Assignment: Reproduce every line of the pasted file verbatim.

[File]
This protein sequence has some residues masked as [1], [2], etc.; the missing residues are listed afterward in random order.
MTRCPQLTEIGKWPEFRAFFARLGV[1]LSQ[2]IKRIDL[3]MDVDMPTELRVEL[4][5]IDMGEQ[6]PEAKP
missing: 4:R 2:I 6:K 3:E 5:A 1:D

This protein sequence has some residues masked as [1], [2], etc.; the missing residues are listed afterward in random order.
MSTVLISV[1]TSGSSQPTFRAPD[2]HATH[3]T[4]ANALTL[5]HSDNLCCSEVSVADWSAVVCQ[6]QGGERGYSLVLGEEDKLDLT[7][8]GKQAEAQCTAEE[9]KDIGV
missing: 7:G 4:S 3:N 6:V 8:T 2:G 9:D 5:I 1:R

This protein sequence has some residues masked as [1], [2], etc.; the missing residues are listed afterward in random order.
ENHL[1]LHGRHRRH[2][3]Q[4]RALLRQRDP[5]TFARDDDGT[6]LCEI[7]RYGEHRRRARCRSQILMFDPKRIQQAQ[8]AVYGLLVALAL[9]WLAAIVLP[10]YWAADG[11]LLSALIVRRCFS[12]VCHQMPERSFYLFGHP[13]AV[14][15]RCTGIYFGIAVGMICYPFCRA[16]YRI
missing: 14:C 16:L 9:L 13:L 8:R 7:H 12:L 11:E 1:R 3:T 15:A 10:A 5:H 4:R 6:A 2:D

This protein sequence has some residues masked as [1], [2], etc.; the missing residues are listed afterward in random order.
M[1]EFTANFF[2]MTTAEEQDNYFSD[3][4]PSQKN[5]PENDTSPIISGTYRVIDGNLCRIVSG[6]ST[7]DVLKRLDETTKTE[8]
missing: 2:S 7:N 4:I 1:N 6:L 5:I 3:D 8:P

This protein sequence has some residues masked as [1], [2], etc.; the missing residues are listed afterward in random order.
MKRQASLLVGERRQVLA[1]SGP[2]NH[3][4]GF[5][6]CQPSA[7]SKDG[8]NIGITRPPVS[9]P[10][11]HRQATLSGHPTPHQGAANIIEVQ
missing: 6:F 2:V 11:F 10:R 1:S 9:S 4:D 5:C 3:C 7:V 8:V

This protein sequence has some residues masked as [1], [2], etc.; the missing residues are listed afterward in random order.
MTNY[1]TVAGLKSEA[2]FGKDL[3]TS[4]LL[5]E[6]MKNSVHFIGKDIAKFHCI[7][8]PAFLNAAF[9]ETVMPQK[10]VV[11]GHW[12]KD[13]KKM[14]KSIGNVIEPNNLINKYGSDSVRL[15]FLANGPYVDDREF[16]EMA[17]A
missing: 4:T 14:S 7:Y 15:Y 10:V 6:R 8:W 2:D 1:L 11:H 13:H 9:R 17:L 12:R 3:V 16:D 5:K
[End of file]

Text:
This protein sequence has some residues masked as [1], [2], etc.; the missing residues are listed afterward in random order.
MTRCPQLTEIGKWPEFRAFFARLGV[1]LSQ[2]IKRIDL[3]MDVDMPTELRVEL[4][5]IDMGEQ[6]PEAKP
missing: 4:R 2:I 6:K 3:E 5:A 1:D

This protein sequence has some residues masked as [1], [2], etc.; the missing residues are listed afterward in random order.
MSTVLISV[1]TSGSSQPTFRAPD[2]HATH[3]T[4]ANALTL[5]HSDNLCCSEVSVADWSAVVCQ[6]QGGERGYSLVLGEEDKLDLT[7][8]GKQAEAQCTAEE[9]KDIGV
missing: 7:G 4:S 3:N 6:V 8:T 2:G 9:D 5:I 1:R

This protein sequence has some residues masked as [1], [2], etc.; the missing residues are listed afterward in random order.
ENHL[1]LHGRHRRH[2][3]Q[4]RALLRQRDP[5]TFARDDDGT[6]LCEI[7]RYGEHRRRARCRSQILMFDPKRIQQAQ[8]AVYGLLVALAL[9]WLAAIVLP[10]YWAADG[11]LLSALIVRRCFS[12]VCHQMPERSFYLFGHP[13]AV[14][15]RCTGIYFGIAVGMICYPFCRA[16]YRI
missing: 14:C 16:L 9:L 13:L 8:R 7:H 12:L 11:E 1:R 3:T 15:A 10:A 5:H 4:R 6:A 2:D

This protein sequence has some residues masked as [1], [2], etc.; the missing residues are listed afterward in random order.
M[1]EFTANFF[2]MTTAEEQDNYFSD[3][4]PSQKN[5]PENDTSPIISGTYRVIDGNLCRIVSG[6]ST[7]DVLKRLDETTKTE[8]
missing: 2:S 7:N 4:I 1:N 6:L 5:I 3:D 8:P

This protein sequence has some residues masked as [1], [2], etc.; the missing residues are listed afterward in random order.
MKRQASLLVGERRQVLA[1]SGP[2]NH[3][4]GF[5][6]CQPSA[7]SKDG[8]NIGITRPPVS[9]P[10][11]HRQATLSGHPTPHQGAANIIEVQ
missing: 6:F 2:V 11:F 10:R 1:S 9:S 4:D 5:C 3:C 7:V 8:V

This protein sequence has some residues masked as [1], [2], etc.; the missing residues are listed afterward in random order.
MTNY[1]TVAGLKSEA[2]FGKDL[3]TS[4]LL[5]E[6]MKNSVHFIGKDIAKFHCI[7][8]PAFLNAAF[9]ETVMPQK[10]VV[11]GHW[12]KD[13]KKM[14]KSIGNVIEPNNLINKYGSDSVRL[15]FLANGPYVDDREF[16]EMA[17]A
missing: 4:T 14:S 7:Y 15:Y 10:V 6:R 8:W 2:D 1:L 11:H 13:H 9:R 17:L 12:R 3:V 16:D 5:K